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Thread: Thinking of moving: CO or CA. Opinions?

  1. #171
    Member Member 21Kid's Avatar
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    Is it true, that if you buy a new car in a different state, and try to register it in CA before it hits 5k miles, you have to pay an additional % towards smog? A co-worker told me that he luckily had over 7500 miles, but if he had fewer than 5k miles, it would have cost him $1500 instead of $50.

  2. #172
    mAdminstrator Random's Avatar
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    Quote Originally Posted by 21Kid View Post
    Is it true, that if you buy a new car in a different state, and try to register it in CA before it hits 5k miles, you have to pay an additional % towards smog? A co-worker told me that he luckily had over 7500 miles, but if he had fewer than 5k miles, it would have cost him $1500 instead of $50.
    Fee calculator: https://www.dmv.ca.gov/FeeCalculator...esidentForm.do

    How to register an out-of-state vehicle: https://www.dmv.ca.gov/portal/dmv/?1...es/howto/htvr9

    Did your coworker not buy a 50-state legal vheicle? Those have to jump through additional hoops if newer than 7500 miles.
    Whoomah!

  3. #173
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    No, that's not correct. Not really any part of it. <----- In regards to Kid's post, not Random's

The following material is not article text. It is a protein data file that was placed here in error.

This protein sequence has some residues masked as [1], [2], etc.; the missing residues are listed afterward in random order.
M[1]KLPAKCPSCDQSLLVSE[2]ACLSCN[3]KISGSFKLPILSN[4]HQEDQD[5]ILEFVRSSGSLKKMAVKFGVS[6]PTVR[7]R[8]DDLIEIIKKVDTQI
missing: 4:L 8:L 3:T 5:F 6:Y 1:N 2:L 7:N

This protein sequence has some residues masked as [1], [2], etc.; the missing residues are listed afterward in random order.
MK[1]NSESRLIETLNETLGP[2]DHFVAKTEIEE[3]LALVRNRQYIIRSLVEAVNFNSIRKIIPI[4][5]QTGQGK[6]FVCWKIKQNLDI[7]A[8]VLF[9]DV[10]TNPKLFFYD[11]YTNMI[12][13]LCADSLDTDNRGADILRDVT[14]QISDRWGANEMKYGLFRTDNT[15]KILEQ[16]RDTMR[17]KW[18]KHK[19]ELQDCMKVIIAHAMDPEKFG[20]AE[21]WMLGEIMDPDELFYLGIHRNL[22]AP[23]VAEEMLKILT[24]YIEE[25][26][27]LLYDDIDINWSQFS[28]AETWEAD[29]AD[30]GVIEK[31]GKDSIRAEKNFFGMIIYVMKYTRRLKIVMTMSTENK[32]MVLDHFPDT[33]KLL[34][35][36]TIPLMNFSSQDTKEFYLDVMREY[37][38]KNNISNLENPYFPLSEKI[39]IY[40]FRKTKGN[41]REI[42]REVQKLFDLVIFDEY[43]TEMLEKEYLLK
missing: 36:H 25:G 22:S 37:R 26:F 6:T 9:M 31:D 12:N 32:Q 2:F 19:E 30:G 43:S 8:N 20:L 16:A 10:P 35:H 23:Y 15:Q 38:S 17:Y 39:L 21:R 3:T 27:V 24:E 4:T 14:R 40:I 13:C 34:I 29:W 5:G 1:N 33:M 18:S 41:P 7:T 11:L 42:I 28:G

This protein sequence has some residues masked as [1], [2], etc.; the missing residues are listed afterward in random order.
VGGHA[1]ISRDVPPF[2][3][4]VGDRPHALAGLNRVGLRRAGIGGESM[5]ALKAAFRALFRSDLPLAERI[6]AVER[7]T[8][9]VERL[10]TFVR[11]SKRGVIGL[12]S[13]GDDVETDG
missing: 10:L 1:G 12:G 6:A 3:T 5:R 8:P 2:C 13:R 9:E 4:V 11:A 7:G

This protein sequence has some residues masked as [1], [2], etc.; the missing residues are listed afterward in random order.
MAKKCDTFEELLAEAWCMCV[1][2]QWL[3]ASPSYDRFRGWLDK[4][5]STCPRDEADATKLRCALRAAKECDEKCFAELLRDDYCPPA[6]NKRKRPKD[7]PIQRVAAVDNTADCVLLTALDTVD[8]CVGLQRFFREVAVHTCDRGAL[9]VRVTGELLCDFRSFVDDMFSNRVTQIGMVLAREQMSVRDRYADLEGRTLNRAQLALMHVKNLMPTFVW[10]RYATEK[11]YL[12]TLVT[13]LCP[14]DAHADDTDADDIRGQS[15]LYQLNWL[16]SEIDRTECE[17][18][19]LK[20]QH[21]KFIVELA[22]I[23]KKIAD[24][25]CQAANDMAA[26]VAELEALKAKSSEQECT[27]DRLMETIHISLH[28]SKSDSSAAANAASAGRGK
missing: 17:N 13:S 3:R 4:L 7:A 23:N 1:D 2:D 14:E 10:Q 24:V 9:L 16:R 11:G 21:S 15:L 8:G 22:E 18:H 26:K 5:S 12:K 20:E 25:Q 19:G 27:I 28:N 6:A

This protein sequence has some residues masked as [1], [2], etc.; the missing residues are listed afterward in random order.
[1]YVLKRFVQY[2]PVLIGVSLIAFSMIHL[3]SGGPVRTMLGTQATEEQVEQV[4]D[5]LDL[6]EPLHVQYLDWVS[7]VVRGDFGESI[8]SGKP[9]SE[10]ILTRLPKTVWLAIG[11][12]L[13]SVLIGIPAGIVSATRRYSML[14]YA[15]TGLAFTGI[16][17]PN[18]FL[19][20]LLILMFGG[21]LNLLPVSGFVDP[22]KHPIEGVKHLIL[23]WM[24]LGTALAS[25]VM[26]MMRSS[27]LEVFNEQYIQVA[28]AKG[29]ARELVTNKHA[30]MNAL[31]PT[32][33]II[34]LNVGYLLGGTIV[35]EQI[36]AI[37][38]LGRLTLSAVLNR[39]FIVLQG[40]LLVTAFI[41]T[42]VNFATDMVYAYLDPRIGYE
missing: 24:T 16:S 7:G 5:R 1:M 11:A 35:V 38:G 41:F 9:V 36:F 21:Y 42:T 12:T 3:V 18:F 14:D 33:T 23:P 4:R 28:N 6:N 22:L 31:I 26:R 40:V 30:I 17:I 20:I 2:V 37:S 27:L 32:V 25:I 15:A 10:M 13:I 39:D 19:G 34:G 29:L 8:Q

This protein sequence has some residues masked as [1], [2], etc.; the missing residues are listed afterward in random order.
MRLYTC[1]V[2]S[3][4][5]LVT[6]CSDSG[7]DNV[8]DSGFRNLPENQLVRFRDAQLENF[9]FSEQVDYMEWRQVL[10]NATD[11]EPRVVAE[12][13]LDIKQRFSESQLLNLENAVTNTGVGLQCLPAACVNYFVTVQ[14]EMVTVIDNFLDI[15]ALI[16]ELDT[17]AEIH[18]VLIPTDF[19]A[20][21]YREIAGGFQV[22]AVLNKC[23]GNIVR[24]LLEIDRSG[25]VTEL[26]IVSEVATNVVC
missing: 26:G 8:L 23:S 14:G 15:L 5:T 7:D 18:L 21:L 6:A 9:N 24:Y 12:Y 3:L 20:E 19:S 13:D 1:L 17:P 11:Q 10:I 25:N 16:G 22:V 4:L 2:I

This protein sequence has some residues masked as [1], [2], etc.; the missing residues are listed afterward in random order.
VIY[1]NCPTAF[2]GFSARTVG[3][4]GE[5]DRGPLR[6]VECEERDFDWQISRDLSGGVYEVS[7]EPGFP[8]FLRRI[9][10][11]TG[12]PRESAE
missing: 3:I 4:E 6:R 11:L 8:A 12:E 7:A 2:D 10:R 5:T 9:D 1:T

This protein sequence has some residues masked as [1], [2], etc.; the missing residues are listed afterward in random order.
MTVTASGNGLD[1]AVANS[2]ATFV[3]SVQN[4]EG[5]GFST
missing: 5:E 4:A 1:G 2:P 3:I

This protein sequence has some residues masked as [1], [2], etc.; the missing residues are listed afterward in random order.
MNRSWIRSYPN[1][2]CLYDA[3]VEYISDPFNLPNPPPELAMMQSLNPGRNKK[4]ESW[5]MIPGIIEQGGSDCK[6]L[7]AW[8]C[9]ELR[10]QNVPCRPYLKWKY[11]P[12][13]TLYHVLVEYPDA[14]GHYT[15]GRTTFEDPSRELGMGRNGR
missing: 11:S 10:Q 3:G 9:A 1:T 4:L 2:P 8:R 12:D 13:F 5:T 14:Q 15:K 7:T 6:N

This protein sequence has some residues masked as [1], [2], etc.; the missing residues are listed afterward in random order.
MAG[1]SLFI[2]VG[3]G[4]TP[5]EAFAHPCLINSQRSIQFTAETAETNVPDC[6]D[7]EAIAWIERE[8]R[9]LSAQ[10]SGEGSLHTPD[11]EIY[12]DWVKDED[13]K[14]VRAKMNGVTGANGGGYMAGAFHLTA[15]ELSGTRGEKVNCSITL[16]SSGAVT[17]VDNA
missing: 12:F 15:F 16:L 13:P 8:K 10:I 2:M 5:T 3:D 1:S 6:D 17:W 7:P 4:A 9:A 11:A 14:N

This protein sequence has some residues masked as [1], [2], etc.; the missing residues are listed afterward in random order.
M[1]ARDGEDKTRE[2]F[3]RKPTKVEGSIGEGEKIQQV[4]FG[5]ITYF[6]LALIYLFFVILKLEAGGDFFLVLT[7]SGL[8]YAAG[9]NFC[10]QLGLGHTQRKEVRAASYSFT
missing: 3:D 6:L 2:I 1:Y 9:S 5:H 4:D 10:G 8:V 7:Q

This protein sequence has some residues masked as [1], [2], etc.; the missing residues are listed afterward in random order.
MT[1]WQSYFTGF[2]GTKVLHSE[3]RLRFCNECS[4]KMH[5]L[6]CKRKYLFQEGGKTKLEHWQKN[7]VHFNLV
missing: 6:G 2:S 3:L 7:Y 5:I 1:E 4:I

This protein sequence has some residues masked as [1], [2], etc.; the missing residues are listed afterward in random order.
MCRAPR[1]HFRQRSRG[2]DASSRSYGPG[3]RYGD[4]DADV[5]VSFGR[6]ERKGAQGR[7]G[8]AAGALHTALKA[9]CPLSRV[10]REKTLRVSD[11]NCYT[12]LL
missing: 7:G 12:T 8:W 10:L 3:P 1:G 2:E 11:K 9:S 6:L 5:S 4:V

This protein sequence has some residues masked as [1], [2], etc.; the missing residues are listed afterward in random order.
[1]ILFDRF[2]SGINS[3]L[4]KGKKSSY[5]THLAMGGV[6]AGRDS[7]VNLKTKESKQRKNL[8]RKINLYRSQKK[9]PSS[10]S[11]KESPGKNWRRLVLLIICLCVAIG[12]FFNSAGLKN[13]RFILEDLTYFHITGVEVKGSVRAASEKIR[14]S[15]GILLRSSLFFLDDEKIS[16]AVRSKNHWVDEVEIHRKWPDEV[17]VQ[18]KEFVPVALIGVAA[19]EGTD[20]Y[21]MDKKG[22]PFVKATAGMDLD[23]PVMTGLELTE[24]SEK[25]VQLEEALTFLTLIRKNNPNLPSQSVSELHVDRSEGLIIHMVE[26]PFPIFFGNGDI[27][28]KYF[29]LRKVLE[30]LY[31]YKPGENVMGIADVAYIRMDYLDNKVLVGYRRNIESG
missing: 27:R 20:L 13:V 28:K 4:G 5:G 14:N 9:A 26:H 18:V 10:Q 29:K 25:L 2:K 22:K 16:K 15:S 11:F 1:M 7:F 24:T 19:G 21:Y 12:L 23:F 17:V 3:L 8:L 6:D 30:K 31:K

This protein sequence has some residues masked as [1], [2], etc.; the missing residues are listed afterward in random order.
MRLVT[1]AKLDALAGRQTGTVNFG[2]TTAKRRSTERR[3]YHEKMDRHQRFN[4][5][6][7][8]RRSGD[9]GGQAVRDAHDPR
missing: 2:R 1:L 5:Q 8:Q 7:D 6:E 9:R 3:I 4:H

If you are a resident of California and you buy a vehicle from another state with less then 7,500 miles on it, that vehicle is considered to be new and thus must be a 50-state car. You cannot register a new 49-state car in California. If you buy a new (<7500 miles) 50-state car and bring it home to California, you have to pay sales tax on it.

    If you are a resident of another state and have even a 1 day old, 0-mile car sitting in your garage and you decide to move with it to California nothing special happens as long as it was legally registered wherever you came from.

    https://www.dmv.ca.gov/portal/dmv/?1...t_facts/ffvr29

    Edit: The concept here is there are rules to prevent residents from avoiding sales tax, not to penalize people moving here
    Last edited by thesameguy; April 17th, 2017 at 01:31 PM.

  4. #174
    Member Member 21Kid's Avatar
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    We weren't going to register it until we got there.
    Probably be a hybrid, so I'm pretty certain it'd be a 50 state car.

  5. #175
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    Comical point. My buddy moved from KC to Cali, after he just bought two motorcycles.

    He had to pay sales tax in Missouri, then because of the rules in Kalifornistan, he had to pay additional there as well.

    He was thoroughly pissed.

  6. #176
    Spiny beast TheBenior's Avatar
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    My brother-in-law had to do the same with his F-150 they he bought in NJ. Supposedly the NJ taxes paid could've been deducted, but there was some issue with getting NJ to send the right paperwork.